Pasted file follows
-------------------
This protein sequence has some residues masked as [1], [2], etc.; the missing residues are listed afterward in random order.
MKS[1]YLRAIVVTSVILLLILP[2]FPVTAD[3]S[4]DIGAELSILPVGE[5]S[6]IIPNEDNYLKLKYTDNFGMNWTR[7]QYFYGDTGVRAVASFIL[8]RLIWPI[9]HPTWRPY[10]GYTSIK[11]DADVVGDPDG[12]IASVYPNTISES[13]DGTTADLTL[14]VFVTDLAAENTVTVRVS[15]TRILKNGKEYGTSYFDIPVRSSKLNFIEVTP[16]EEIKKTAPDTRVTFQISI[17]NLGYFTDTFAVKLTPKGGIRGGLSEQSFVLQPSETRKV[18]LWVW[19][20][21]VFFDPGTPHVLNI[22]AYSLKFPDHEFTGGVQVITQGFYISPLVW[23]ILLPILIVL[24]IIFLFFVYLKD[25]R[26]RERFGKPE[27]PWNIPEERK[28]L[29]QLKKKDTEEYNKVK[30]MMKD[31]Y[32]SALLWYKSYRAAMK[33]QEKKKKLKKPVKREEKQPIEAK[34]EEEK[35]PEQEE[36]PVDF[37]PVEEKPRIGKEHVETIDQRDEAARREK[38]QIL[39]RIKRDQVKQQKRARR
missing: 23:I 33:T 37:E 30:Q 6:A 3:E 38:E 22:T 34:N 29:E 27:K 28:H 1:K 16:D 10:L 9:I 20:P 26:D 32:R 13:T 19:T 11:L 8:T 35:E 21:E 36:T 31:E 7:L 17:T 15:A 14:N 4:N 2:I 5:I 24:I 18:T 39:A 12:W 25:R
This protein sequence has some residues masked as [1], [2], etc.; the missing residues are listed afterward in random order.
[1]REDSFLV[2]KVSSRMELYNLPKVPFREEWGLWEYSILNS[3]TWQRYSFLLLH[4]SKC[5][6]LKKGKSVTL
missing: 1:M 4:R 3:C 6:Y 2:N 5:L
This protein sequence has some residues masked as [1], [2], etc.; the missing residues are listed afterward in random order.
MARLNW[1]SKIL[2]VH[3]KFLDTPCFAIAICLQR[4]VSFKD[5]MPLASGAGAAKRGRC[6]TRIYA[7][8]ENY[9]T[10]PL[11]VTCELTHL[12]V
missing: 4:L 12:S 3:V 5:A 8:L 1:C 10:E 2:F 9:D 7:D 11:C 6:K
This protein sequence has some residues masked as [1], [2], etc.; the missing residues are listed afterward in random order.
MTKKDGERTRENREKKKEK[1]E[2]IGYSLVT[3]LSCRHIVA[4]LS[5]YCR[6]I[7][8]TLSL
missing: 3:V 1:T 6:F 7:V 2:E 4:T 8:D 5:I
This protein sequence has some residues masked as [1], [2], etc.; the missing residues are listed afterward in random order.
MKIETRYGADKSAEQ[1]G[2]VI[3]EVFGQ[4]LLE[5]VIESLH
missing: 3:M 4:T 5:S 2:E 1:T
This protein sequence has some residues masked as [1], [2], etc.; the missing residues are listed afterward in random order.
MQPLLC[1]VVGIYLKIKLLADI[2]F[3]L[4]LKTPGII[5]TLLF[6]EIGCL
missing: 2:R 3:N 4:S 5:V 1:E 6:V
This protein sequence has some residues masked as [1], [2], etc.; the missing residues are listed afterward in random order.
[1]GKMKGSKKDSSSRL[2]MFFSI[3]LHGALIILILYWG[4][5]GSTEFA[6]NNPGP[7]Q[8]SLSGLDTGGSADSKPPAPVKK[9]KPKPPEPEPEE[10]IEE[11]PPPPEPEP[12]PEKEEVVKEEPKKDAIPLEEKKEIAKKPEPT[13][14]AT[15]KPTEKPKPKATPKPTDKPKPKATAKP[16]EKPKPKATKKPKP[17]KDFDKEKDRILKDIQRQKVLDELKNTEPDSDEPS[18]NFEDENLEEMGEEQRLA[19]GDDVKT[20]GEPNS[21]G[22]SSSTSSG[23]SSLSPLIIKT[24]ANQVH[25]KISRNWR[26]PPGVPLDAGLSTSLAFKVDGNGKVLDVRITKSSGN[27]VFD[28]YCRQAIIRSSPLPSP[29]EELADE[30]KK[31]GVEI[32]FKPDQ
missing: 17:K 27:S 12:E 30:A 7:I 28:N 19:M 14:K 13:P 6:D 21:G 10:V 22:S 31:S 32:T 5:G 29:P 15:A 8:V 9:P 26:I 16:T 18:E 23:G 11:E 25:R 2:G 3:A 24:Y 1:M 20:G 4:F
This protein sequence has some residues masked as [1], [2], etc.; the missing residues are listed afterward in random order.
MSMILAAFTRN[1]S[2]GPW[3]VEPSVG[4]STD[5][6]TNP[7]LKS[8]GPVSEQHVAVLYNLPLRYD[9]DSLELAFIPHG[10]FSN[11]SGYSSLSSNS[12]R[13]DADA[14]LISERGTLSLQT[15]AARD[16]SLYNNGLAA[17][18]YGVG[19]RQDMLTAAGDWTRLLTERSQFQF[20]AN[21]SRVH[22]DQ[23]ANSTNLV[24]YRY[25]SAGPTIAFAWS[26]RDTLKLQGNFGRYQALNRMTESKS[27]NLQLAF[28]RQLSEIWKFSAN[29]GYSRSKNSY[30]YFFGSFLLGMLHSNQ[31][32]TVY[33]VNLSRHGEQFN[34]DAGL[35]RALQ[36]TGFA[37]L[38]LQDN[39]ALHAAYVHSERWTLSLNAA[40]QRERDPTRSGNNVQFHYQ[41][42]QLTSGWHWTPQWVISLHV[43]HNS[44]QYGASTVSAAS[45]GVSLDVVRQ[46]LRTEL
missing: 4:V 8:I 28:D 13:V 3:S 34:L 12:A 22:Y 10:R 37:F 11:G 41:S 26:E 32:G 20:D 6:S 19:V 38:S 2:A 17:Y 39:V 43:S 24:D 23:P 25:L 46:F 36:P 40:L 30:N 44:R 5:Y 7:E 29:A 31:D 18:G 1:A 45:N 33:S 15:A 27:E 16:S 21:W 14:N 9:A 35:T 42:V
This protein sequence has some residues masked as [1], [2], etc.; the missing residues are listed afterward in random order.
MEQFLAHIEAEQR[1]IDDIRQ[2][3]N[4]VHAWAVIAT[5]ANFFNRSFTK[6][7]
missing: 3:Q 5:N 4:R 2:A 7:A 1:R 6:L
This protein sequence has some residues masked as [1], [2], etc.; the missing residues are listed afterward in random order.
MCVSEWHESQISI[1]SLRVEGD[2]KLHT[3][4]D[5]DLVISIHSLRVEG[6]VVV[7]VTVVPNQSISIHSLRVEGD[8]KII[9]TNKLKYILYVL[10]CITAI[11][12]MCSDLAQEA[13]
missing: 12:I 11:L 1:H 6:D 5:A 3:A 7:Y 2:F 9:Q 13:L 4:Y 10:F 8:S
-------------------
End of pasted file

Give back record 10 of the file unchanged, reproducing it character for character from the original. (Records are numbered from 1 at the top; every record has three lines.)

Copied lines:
This protein sequence has some residues masked as [1], [2], etc.; the missing residues are listed afterward in random order.
MCVSEWHESQISI[1]SLRVEGD[2]KLHT[3][4]D[5]DLVISIHSLRVEG[6]VVV[7]VTVVPNQSISIHSLRVEGD[8]KII[9]TNKLKYILYVL[10]CITAI[11][12]MCSDLAQEA[13]
missing: 12:I 11:L 1:H 6:D 5:A 3:A 7:Y 2:F 9:Q 13:L 4:Y 10:F 8:S